The first step is to pick a streaming device. You can choose from several, including Google Chromecast and Roku. They are flash drive style sticks or dongles that plug into a TV’s HDMI port.
Pro tip: All the major streaming units come in 3K and 4K models. It’s vital to get the 4K version. The 3K units work fine for video, but not when using a TV as a computer monitor. A 3K streaming unit will cause a bottleneck and scuttle the image quality.
Once you’ve settled on a casting device, plug it into your TV’s HDMI port. There’s a short configuration process, but anyone who can install an app can get it done in minutes.

Use a wired setup for very new TVs or old computers

Sometimes, a wired setup is better when using a TV as a computer monitor. If you’ve got an 8K TV or an older computer, you may want to skip the screen casting and revert to the spaghetti pile of wiring.
First, you need to think twice about using an 8K TV as a computer monitor wirelessly. You paid top dollar for that extra resolution, but Chromecast, Roku, and other streaming devices will waste it. An 8K screen places 8,000 pixels across your monitor, but TV-casting devices won’t deliver anything past 4K.
To get the best benefit from using an 8K TV as a computer monitor, go back to the old wired setup.

Older TVs and computers

If you’re using an older HDTV as a computer monitor, you may suffer from some fuzziness and longer lag time. If that doesn’t scare you, use Miracast or another streaming tech to share your computer’s display wirelessly to your TV. Are you wondering, “Can I use a TV as a computer monitor with an old TV?” You can, but you may need a VGA-to-HDMI adapter.
If your computer is the weak link because it’s not compatible with casting, you’ll need to use the wired method. Do that by plugging a DVI-to-HDMI cable into your PC’s DVI port. That said, the best TV to use as a computer monitor will always be a newer, high-res unit like an 8K set. If you don’t have $5,000 to shell out for a TV just now, stick with using a 4K TV as your computer monitor. In most cases you should save that standard HDTV for Netflix or Prime Video.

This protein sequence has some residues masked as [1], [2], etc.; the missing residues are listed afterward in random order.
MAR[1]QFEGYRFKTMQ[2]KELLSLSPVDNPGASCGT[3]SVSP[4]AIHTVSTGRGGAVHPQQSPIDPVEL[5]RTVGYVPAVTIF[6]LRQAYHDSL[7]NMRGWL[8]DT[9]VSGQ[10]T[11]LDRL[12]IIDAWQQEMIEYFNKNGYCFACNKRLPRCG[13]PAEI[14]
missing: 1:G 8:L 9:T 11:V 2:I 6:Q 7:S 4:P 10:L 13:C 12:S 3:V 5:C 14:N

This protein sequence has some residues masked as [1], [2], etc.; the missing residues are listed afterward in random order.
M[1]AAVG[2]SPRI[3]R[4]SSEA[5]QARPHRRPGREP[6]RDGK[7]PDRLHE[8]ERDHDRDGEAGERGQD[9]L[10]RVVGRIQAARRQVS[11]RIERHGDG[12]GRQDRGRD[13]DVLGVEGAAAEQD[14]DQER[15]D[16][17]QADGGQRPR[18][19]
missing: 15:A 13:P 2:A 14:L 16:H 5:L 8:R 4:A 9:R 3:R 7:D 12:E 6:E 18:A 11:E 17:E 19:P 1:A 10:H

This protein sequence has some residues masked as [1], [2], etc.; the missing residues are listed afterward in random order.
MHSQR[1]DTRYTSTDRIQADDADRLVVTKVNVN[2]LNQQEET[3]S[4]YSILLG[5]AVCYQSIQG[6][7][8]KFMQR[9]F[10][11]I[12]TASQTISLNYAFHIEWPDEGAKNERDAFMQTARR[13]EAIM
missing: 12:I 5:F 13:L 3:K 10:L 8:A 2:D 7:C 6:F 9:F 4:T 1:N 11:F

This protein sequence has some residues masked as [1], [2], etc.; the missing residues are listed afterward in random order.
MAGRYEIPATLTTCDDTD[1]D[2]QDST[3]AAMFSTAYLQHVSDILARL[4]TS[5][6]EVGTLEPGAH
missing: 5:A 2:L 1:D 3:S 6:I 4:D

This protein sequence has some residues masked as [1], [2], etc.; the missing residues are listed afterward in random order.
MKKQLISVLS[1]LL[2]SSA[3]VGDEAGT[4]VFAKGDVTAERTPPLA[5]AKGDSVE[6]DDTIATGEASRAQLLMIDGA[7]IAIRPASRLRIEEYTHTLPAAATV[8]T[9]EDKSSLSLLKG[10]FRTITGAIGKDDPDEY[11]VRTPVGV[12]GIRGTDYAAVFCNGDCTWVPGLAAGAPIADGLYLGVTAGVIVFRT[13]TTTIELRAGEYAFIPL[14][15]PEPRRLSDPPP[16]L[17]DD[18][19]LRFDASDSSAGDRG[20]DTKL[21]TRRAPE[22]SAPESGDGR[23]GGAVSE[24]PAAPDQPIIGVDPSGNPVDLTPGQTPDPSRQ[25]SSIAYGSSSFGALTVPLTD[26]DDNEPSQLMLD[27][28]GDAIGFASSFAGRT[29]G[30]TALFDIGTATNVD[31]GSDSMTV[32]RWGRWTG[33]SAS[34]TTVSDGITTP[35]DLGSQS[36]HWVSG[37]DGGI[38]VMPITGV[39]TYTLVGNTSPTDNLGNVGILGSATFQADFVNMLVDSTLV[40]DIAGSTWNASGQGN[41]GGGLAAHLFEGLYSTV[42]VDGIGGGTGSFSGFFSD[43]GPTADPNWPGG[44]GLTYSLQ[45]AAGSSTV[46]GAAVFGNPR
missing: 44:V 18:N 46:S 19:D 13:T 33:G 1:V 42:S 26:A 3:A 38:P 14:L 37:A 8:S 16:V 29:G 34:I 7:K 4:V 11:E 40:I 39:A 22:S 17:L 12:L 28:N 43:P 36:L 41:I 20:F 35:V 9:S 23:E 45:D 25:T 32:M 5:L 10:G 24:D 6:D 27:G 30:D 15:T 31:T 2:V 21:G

A warning about eye strain

Using a TV as a computer may cause eye strain, but it all depends. For best eye health, the Mayo Clinic says TVs and monitors should be at or just below eye-level [6]. A TV high on a wall could cause eye strain after several hours of daily use. Also, using a curved 4K TV as a computer monitor could hurt your eyes [7]. Aside from that, the greater the distance from your eyes, the healthier when using TVs as computer monitors.

Can you use a computer monitor as a TV?

Using a computer monitor as a TV is easy. Because computer monitors are generally smaller, they pack more pixels into less real estate, which makes their resolution better.

Key points to remember

Using a TV as a computer monitor is easier than ever thanks to today’s high resolutions and low input lags. To do it right:
1. Check your TV’s Pixels Per Inch (PPI) and input lag time. A PPI score of 80+ is best. You’ll want an input time of 40 ms or less.
2. If you have an 8K TV, use it as a monitor with a wired setup to preserve its sharper resolution.
3. Got a 4K TV? Ditch the wires and stream via Chromecast, Roku, Amazon Fire Stick, or other streaming tech.
4. Got an older HDTV? Using a standard HDTV as a computer monitor still works, though you’ll face some fuzziness and lag time.
[1] Noteloop; Pixel Density
[2] RTings; Input Lag of TVs
[6] Mayo Clinic; Eyestrain
About the Author: Tom Gerencer is a contributing writer for HP® Tech Takes. Tom is an ASJA journalist, career expert at Zety.com, and a regular contributor to Boys' Life and Scouting magazines. His work is featured in Costco Connection, Fast Company, and many more publications.